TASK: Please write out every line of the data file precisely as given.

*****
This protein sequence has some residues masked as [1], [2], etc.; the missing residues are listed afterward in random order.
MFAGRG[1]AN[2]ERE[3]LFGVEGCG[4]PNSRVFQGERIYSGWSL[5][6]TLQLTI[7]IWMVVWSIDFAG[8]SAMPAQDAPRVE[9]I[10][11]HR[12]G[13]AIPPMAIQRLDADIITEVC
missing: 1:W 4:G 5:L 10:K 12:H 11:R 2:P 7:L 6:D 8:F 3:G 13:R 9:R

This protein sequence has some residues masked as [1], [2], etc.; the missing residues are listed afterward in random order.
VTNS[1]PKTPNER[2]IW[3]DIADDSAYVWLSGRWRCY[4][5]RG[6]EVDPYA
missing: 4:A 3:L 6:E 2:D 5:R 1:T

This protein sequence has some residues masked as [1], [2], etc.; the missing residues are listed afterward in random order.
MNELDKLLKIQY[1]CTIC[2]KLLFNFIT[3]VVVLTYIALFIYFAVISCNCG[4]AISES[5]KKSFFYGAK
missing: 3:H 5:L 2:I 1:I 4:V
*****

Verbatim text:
This protein sequence has some residues masked as [1], [2], etc.; the missing residues are listed afterward in random order.
MFAGRG[1]AN[2]ERE[3]LFGVEGCG[4]PNSRVFQGERIYSGWSL[5][6]TLQLTI[7]IWMVVWSIDFAG[8]SAMPAQDAPRVE[9]I[10][11]HR[12]G[13]AIPPMAIQRLDADIITEVC
missing: 1:W 4:G 5:L 10:K 12:H 11:R 2:P 7:L 6:D 8:F 3:G 13:R 9:R

This protein sequence has some residues masked as [1], [2], etc.; the missing residues are listed afterward in random order.
VTNS[1]PKTPNER[2]IW[3]DIADDSAYVWLSGRWRCY[4][5]RG[6]EVDPYA
missing: 4:A 3:L 6:E 2:D 5:R 1:T

This protein sequence has some residues masked as [1], [2], etc.; the missing residues are listed afterward in random order.
MNELDKLLKIQY[1]CTIC[2]KLLFNFIT[3]VVVLTYIALFIYFAVISCNCG[4]AISES[5]KKSFFYGAK
missing: 3:H 5:L 2:I 1:I 4:V